In secondary hidrosis, excessive sweating appears as a symptom of another medical condition, or as a byproduct of treatment. In this case, treating the underlying condition or completing the course of treatment will generally cause the problem to go away. Secondary hidrosis is far more likely to appear across the entire body, rather than concentrated in specific areas.

Hyperhidrosis is generally diagnosed when a patient complains of excessive sweating to his or her physician. The physician may ask to do some tests to eliminate underlying conditions before treating the hyperhidrosis, depending on the patient's medical history and general health. Generally, the first step is a prescription for a strong antiperspirant or a topical soak which can be used to reduce the amount of sweat produced by the body.

If this fails to work, various oral medications may be used; some drugs are used off-label to treat hyperhidrosis, while others are designed specifically for the treatment of this condition. Injections of Botox also appear to be effective in hyperhidrosis treatment. If these measures are not sufficient, surgery may be used to remove some of the sweat glands in the area, or to sever some of the nerves which may be stimulating the glands to sweat excessively. Meditation and hypnosis may also be used as complementary treatments.

As a general rule, hyperhidrosis is not dangerous. In some cases, it can lead to skin conditions and discomfort, and this combined with the embarrassment linked with the excessive sweating leads people to seek treatment. However, some patients prefer to just cope with the effects by changing clothes frequently, washing the affected areas regularly and well, and applying talcum powder to treat breakouts of sweating.

WiseGeek is dedicated to providing accurate and trustworthy information. We carefully select reputable sources and employ a rigorous fact-checking process to maintain the highest standards. To learn more about our commitment to accuracy, read our editorial process.
Mary McMahon
By Mary McMahon

Ever since she began contributing to the site several years ago, Mary has embraced the exciting challenge of being a WiseGeek researcher and writer. Mary has a liberal arts degree from Goddard College and spends her free time reading, cooking, and exploring the great outdoors.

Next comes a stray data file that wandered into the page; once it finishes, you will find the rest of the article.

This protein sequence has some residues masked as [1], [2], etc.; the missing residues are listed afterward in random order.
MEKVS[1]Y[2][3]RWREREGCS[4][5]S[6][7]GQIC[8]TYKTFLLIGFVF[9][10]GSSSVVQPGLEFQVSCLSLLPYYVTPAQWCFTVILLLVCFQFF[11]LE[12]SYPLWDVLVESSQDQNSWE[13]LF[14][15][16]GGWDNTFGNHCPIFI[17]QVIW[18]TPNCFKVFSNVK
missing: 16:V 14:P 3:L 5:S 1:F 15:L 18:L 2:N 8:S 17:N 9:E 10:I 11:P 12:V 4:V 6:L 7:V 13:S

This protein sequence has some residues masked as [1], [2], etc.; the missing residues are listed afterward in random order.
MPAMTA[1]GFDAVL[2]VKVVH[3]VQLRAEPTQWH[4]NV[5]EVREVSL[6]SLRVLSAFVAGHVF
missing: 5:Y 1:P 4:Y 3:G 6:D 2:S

Discussion Comments

By anon339977 — On Jun 28, 2013

I sweat excessively under my breasts and in my knee crevices, but I also cannot sweat on my face, so it's like I have a combination of both hyper and anhidrosis, if that's possible.

By anon292469 — On Sep 20, 2012

I hate my palms when they sweat out. Please give me some tips to stop this.

By anon233381 — On Dec 06, 2011

I have suffered with excessive sweating of the head for the last several years. There isn't any odor associated with this, but it is extremely embarrassing. I have tried several medications and nothing seems to work. Anyone have any suggestions?

By anon226889 — On Nov 02, 2011

I have this problem of hyperhidrosis with my palms and feet which has had a huge setback on my self confidence. I hate it!

For some weird reason, I find it prominent in colder countries (US, switzerland) than back home in India, which is what I could not comprehend. There is no particular reason that my stress levels are different in both the places. So must be climate, but it is counterintuitive to the fact that sweat should cool down my body temperature.

By CharmaineC — On Nov 29, 2010

Thank you for the clear description of hyperhidrosis, which is a problem I have suffered from all my life. In my blog, I describe what it's like to live with hyperhidrosis and all the ways I have found to hide the sweat and even control it.

Mary McMahon

Mary McMahon

Ever since she began contributing to the site several years ago, Mary has embraced the exciting challenge of being a...

Learn more
WiseGeek, in your inbox

Our latest articles, guides, and more, delivered daily.

WiseGeek, in your inbox

Our latest articles, guides, and more, delivered daily.